I have now had three piano lessons. “You are on the verge of being able to play a song,” Susan promised me on Monday. “You are right there.” During the lesson, which thus far has been a lot about naming notes and counting, she had me play some pages of exercises. One of the exercises required me to play three notes at once with my left hand, then the “e” above middle c with my right. “Now play them at the same time,” she said. I did. “Ta da! You’re playing with both hands at once!” She gave me my first actual song (a Halloween song) to work on and I went on my merry way.
And not easy at all. Taking piano lessons is reminding me of some of the most basic, opening gestures in starting a writing project. They may as well remind you, too.
Put your project in a notebook. A nice notebook, a dignified one — for piano, the notebook has to have firm covers that stay open, allowing you to read the pages inside while your hands are on the keyboard. For piano or a writing project, the notebook becomes a home for whatever material you accumulate, a safe place where it can gather and wait for you to return to it. Susan suggested that I decorate the notebook’s cover (it had a clear pocket that a picture can be slipped into); for a writing project, I suggest that you create a working title and a title page. As Louise Erdrich says, “a title is like a magnet. It begins to draw these scraps of experience or conversation or memory to it. Eventually, it collects a book.”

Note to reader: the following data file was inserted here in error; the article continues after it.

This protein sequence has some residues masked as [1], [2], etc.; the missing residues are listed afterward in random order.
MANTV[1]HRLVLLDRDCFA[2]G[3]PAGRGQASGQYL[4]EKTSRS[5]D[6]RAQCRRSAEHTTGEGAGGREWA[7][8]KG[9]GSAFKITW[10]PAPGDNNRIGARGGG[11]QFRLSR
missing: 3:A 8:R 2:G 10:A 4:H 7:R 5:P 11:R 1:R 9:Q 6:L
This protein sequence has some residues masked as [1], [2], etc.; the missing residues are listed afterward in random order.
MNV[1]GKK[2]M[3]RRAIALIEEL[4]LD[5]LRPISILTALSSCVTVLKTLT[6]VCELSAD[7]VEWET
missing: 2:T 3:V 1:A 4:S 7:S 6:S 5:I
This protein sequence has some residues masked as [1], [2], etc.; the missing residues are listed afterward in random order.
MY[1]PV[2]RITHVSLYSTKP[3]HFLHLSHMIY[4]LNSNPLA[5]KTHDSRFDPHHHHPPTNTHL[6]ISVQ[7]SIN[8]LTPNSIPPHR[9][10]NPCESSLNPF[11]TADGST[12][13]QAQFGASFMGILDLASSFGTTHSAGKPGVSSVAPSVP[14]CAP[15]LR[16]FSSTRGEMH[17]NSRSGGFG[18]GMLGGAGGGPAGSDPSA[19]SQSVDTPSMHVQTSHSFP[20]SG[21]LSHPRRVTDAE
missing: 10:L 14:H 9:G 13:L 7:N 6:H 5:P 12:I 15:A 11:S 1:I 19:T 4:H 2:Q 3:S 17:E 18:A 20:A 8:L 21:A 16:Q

Practice every day. Yes, I know that some people will argue with me, but I don’t think art happens without discipline. Especially at the beginning, and no matter what other demands there are on your time, your goal is to dedicate a few minutes each day to establishing your practice. Kim Stafford, in The Muses Among Us tells a little science story about how someone examined a violin microscopically and found, just after it was played, that there was a rippling effect in the wood, just as there is in water. And the ripples persisted for about a day. After 24 hours or so, they were gone. This explains so much!
Haven’t you seen a piano that is never touched, an ornament in someone’s living room, or a stringed instrument displayed on someone’s wall? They don’t look alive, not the way an instrument that is loved and played regularly is alive. Just like the Velveteen Rabbit, musical instruments come to life when they are loved. Loved = not left in a corner to collect dust; loved = picked up and hugged.
I’ve found that it is not so easy to fit practicing the piano into my routine. It isn’t, after all, already there. I have to intentionally put it there. When I lament about how busy I am to Susan, she says, “baby steps.” If I don’t have twenty minutes, maybe I have five. If I don’t have five, how about one? Could I establish a habit of merely sitting down on the bench and putting my hands on the keyboard, once or twice a day?
That’s my third bit of advice: nurture a habit of beginning. For now, don’t worry about how long you keep at it. Just pick up your notebook. Read a few lines. Take the cap off your pen and make a note. This small step will lead — eventually — to more.